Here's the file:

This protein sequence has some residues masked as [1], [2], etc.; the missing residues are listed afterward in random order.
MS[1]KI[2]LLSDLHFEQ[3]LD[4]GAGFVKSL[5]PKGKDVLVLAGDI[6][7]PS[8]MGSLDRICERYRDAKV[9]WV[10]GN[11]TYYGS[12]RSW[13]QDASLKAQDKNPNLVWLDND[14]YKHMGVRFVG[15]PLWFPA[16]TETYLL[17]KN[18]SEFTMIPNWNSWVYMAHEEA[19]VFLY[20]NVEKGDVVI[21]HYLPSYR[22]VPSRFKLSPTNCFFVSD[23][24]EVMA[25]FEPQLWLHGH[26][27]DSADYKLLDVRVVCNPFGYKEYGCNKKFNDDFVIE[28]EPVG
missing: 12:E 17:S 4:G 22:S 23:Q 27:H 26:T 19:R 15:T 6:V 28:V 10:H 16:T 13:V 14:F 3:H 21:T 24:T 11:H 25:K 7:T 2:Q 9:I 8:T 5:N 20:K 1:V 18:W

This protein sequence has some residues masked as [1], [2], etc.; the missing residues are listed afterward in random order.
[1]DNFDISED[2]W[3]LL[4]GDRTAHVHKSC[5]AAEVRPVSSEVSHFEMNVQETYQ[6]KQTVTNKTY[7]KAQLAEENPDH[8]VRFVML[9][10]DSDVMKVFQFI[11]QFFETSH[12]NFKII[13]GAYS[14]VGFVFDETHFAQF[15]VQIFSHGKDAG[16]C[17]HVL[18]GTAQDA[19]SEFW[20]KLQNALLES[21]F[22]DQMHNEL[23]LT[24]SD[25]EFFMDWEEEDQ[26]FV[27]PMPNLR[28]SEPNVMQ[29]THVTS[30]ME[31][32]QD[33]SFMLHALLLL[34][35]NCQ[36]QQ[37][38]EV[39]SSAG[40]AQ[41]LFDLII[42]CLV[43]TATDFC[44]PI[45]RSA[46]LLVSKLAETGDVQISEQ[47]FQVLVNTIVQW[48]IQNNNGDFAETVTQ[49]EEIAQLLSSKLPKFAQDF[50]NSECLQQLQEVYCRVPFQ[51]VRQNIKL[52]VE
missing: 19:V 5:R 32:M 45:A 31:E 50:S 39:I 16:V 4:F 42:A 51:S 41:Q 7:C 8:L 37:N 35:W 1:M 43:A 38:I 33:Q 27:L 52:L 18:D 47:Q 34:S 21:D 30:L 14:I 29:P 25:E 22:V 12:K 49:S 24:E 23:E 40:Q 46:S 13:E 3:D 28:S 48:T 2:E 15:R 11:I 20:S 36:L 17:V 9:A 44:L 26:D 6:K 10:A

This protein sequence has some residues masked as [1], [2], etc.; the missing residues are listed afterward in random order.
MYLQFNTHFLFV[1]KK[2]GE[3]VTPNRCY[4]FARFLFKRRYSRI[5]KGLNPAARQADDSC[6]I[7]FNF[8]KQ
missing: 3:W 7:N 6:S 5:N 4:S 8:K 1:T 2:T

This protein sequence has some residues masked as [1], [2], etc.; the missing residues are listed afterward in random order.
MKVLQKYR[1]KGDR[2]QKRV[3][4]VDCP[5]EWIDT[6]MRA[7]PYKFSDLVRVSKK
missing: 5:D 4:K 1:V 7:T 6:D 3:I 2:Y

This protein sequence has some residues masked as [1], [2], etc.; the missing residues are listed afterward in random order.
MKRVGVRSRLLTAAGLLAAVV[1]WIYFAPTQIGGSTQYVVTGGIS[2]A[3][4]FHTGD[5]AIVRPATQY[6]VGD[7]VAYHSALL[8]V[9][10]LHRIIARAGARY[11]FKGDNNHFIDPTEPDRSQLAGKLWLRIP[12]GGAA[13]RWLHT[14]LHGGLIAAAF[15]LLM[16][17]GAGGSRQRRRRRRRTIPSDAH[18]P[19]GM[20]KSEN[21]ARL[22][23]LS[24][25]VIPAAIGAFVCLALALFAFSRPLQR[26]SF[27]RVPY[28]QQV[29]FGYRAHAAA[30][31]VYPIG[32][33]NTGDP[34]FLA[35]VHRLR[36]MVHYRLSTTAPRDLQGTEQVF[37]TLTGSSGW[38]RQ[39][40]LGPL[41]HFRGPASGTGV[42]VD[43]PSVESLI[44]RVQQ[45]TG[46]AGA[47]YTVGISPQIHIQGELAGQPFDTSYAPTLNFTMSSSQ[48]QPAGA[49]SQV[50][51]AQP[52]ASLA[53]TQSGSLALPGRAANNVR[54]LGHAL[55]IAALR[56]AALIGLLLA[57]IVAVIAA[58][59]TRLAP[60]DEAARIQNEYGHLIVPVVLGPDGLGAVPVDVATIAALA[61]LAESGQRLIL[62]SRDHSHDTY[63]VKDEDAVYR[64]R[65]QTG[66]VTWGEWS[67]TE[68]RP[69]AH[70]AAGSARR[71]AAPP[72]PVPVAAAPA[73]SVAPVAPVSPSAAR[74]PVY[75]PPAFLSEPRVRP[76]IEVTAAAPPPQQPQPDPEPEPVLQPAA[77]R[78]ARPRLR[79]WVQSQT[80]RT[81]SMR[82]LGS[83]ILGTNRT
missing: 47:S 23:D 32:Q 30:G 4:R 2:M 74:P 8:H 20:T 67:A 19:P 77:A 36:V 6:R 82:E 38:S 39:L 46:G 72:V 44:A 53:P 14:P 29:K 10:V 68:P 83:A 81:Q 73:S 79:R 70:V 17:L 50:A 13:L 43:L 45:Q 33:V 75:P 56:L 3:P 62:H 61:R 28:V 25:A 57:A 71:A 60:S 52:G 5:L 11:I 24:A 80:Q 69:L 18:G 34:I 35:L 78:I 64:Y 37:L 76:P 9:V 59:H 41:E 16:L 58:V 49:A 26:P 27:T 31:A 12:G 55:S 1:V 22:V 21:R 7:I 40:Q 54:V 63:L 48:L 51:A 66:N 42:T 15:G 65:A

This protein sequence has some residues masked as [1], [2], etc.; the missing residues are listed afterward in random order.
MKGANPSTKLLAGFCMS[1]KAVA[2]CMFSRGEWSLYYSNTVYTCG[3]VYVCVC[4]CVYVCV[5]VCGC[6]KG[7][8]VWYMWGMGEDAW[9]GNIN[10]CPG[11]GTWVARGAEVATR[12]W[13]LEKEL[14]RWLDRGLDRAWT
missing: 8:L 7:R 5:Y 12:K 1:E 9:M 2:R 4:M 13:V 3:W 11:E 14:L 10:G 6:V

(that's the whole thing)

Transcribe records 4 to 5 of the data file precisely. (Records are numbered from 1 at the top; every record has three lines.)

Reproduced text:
This protein sequence has some residues masked as [1], [2], etc.; the missing residues are listed afterward in random order.
MKVLQKYR[1]KGDR[2]QKRV[3][4]VDCP[5]EWIDT[6]MRA[7]PYKFSDLVRVSKK
missing: 5:D 4:K 1:V 7:T 6:D 3:I 2:Y

This protein sequence has some residues masked as [1], [2], etc.; the missing residues are listed afterward in random order.
MKRVGVRSRLLTAAGLLAAVV[1]WIYFAPTQIGGSTQYVVTGGIS[2]A[3][4]FHTGD[5]AIVRPATQY[6]VGD[7]VAYHSALL[8]V[9][10]LHRIIARAGARY[11]FKGDNNHFIDPTEPDRSQLAGKLWLRIP[12]GGAA[13]RWLHT[14]LHGGLIAAAF[15]LLM[16][17]GAGGSRQRRRRRRRTIPSDAH[18]P[19]GM[20]KSEN[21]ARL[22][23]LS[24][25]VIPAAIGAFVCLALALFAFSRPLQR[26]SF[27]RVPY[28]QQV[29]FGYRAHAAA[30][31]VYPIG[32][33]NTGDP[34]FLA[35]VHRLR[36]MVHYRLSTTAPRDLQGTEQVF[37]TLTGSSGW[38]RQ[39][40]LGPL[41]HFRGPASGTGV[42]VD[43]PSVESLI[44]RVQQ[45]TG[46]AGA[47]YTVGISPQIHIQGELAGQPFDTSYAPTLNFTMSSSQ[48]QPAGA[49]SQV[50][51]AQP[52]ASLA[53]TQSGSLALPGRAANNVR[54]LGHAL[55]IAALR[56]AALIGLLLA[57]IVAVIAA[58][59]TRLAP[60]DEAARIQNEYGHLIVPVVLGPDGLGAVPVDVATIAALA[61]LAESGQRLIL[62]SRDHSHDTY[63]VKDEDAVYR[64]R[65]QTG[66]VTWGEWS[67]TE[68]RP[69]AH[70]AAGSARR[71]AAPP[72]PVPVAAAPA[73]SVAPVAPVSPSAAR[74]PVY[75]PPAFLSEPRVRP[76]IEVTAAAPPPQQPQPDPEPEPVLQPAA[77]R[78]ARPRLR[79]WVQSQT[80]RT[81]SMR[82]LGS[83]ILGTNRT
missing: 47:S 23:D 32:Q 30:G 4:R 2:M 74:P 8:H 20:T 67:A 19:P 77:A 36:V 6:R 82:E 38:S 39:L 46:G 72:V 44:A 53:P 14:P 29:K 10:V 68:P 83:A 81:Q 73:S 79:R 70:V 17:L 50:A 13:L 43:L 45:Q 33:V 75:P 56:L 3:P 62:H 61:R 28:V 25:A 57:A 71:A 60:S 52:G 5:L 11:I 24:A 80:Q 69:L 18:G 34:I 35:L 78:I 64:Y 37:L 76:P 9:V 59:H 41:E 16:L 58:V 49:A 26:P 27:T 31:A 12:G 55:S 1:V 22:V 21:R 7:I 40:Q 54:V 63:L 48:L 51:A 66:N 42:T 15:G 65:A